So the way of John the Baptist is completely aligned with the way of Jesus. The desert, the wilderness leads to the cross. And for Mark, that's the fundamental axis of his gospel, from one perspective. From another perspective, we'd say the fundamental axis is baptism. But baptism and wilderness, for some reason, are inseparable. Then we talked about baptism as being a key to Mark's gospel, and especially the unitive or wisdom interpretation of Mark's gospel. And baptism particularly at the Easter vigil. That Mark was designed to be the leading preparatory to baptism, to initiation at the Easter vigil. And we gave some arguments for that. But I gave you only a few arguments. There are a lot more. The arguments, the places in Mark's gospel where that comes out, particularly at the beginning, wilderness, baptism of Jesus. At the end, the scene at the tomb. And also, during the Passion of Jesus, there are these signs.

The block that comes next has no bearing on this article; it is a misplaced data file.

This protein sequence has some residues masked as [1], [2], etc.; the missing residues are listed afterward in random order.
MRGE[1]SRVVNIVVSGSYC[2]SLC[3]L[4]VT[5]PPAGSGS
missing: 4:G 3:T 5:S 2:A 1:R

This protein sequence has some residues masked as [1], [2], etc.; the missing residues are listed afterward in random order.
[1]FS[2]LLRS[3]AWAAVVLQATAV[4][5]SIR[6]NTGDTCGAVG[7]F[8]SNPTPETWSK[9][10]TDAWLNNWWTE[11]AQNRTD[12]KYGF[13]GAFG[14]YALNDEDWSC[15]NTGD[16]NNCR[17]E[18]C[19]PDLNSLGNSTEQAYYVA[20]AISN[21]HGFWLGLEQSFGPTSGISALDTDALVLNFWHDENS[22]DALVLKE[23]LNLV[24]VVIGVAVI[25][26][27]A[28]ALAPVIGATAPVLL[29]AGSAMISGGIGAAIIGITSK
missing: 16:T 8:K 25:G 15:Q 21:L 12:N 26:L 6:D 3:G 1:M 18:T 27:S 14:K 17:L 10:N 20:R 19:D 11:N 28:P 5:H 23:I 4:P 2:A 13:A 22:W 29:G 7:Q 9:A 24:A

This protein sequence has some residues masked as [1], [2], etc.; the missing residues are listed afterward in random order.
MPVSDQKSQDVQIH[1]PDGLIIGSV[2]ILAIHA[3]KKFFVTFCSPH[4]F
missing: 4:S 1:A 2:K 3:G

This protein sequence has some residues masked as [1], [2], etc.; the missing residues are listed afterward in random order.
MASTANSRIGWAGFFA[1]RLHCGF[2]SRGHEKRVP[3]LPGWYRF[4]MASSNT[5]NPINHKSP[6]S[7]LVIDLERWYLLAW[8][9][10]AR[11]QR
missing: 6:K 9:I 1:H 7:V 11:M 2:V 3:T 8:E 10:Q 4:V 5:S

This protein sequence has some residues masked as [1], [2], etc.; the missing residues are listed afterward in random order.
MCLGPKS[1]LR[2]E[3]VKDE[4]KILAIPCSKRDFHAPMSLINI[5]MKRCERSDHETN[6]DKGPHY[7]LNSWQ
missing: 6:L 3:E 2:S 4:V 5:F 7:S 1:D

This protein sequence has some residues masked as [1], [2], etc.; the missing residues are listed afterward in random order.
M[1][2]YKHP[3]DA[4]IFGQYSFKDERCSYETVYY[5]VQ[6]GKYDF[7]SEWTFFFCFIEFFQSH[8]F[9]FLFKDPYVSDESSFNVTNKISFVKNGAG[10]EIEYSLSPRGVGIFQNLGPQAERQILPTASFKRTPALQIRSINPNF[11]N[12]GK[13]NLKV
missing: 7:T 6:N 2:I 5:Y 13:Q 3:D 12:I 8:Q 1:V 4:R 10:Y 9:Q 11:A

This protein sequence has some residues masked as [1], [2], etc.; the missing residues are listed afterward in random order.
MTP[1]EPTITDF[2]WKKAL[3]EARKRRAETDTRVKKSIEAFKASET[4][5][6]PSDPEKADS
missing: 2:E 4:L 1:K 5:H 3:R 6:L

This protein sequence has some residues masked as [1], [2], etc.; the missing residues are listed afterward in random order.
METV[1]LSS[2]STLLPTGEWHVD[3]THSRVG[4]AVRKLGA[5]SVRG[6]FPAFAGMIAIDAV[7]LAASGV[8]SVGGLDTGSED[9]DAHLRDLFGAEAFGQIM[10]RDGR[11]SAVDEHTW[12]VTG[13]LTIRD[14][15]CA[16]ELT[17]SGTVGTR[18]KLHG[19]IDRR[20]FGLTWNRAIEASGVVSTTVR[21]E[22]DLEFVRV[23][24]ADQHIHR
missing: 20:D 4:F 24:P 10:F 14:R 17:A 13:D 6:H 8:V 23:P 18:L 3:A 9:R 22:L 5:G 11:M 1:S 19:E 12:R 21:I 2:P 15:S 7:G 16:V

When the veil of the temple is torn, from top to bottom. Remember that the heavens were torn open. It's a violent word in Greek. Schizomenos, schizomenos. They were torn open. And those tearing opens are connected also with the opening paradise. But they're all connected with baptism. The baptismal scene moves into everything in Mark's gospel. Particularly, you have the signs of this at the beginning, at the end, and at the middle. Where you have the transfiguration and the word of the cross. The teaching of the way of the cross. And remember that the cross and baptism, in some way, are inseparable. The anointing in the form of the cross, and so on. The most convincing things, probably, are like the young man with the white robe, and so on, in the tomb. And everything that surrounds that tomb scene. And the way that it relates to the scene of the baptism of Jesus. Okay, now I want to talk more about wisdom discourse in Mark. And then Jesus is identified with wisdom in Mark, okay? First, a little bit about wisdom language in Mark.